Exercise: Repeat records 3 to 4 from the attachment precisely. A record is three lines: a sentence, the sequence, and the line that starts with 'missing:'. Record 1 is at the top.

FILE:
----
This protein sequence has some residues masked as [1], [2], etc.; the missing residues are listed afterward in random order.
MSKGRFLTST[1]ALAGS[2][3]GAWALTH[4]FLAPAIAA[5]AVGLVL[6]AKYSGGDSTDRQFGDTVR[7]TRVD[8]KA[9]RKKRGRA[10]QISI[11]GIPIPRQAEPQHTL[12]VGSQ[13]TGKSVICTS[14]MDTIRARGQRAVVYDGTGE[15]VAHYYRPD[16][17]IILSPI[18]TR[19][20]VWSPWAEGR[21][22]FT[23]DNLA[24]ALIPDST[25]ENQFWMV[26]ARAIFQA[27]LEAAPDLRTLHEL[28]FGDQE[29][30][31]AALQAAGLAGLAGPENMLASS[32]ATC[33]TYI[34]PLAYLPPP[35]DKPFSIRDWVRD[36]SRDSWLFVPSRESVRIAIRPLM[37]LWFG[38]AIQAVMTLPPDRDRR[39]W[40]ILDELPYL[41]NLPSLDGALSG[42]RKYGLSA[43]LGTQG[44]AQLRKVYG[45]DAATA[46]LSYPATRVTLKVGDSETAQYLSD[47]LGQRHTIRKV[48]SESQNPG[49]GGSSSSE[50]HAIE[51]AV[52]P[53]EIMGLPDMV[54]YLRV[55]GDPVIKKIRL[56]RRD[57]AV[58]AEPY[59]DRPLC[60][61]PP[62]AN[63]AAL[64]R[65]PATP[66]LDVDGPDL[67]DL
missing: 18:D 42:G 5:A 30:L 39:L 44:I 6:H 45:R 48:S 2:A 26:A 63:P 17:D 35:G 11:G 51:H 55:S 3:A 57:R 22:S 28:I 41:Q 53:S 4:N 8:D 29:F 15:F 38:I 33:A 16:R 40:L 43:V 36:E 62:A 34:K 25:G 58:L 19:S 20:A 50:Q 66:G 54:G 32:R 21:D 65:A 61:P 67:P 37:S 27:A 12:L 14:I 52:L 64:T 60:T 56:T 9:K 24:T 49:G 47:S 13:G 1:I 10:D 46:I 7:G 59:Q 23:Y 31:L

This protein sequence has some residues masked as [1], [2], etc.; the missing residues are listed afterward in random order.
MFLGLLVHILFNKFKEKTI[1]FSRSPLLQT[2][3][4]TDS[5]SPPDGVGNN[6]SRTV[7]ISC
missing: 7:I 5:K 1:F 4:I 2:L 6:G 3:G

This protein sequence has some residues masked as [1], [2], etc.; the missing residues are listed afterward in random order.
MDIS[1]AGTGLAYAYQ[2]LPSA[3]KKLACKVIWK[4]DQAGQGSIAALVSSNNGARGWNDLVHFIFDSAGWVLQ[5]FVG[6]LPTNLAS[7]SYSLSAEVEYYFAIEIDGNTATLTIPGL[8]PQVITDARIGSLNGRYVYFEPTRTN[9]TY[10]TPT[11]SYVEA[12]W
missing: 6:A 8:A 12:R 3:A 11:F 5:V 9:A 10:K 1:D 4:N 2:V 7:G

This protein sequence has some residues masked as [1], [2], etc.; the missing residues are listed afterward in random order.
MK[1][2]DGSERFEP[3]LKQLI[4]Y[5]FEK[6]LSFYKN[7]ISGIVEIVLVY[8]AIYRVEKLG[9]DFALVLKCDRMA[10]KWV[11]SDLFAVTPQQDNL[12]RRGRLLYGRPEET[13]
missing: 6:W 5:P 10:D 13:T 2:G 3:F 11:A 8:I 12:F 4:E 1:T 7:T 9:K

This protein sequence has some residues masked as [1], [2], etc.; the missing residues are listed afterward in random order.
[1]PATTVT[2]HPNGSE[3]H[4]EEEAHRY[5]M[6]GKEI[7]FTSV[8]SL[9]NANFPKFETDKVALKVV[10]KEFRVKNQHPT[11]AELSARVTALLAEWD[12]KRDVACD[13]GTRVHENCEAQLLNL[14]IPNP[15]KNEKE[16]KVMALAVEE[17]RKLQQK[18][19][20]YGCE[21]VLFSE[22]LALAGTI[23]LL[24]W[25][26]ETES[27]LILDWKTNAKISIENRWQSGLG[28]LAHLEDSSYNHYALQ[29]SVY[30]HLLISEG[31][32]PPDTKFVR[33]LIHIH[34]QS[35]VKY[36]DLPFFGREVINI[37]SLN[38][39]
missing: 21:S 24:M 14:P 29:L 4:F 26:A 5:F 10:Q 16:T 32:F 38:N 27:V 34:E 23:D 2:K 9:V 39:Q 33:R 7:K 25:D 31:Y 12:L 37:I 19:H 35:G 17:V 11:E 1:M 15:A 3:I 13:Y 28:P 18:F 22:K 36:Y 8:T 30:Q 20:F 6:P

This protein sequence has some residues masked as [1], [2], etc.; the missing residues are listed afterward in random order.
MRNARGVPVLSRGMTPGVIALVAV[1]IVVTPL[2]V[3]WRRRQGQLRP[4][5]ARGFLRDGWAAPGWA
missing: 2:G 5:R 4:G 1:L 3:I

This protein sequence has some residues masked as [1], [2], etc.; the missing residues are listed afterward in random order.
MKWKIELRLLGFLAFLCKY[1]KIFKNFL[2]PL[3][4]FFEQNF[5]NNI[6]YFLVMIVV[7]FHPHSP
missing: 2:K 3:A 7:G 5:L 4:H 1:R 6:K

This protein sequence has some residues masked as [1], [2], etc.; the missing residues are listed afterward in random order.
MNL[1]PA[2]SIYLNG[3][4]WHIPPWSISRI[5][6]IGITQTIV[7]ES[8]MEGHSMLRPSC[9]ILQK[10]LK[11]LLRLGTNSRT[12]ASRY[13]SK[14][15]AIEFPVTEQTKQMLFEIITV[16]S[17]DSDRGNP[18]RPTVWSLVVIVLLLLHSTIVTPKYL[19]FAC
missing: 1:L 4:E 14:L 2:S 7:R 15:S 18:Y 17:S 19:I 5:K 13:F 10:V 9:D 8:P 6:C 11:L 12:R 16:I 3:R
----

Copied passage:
This protein sequence has some residues masked as [1], [2], etc.; the missing residues are listed afterward in random order.
MDIS[1]AGTGLAYAYQ[2]LPSA[3]KKLACKVIWK[4]DQAGQGSIAALVSSNNGARGWNDLVHFIFDSAGWVLQ[5]FVG[6]LPTNLAS[7]SYSLSAEVEYYFAIEIDGNTATLTIPGL[8]PQVITDARIGSLNGRYVYFEPTRTN[9]TY[10]TPT[11]SYVEA[12]W
missing: 6:A 8:A 12:R 3:A 11:F 5:V 9:A 10:K 1:D 4:N 2:V 7:G

This protein sequence has some residues masked as [1], [2], etc.; the missing residues are listed afterward in random order.
MK[1][2]DGSERFEP[3]LKQLI[4]Y[5]FEK[6]LSFYKN[7]ISGIVEIVLVY[8]AIYRVEKLG[9]DFALVLKCDRMA[10]KWV[11]SDLFAVTPQQDNL[12]RRGRLLYGRPEET[13]
missing: 6:W 5:P 10:D 13:T 2:G 3:F 11:A 8:I 12:F 4:E 1:T 7:T 9:K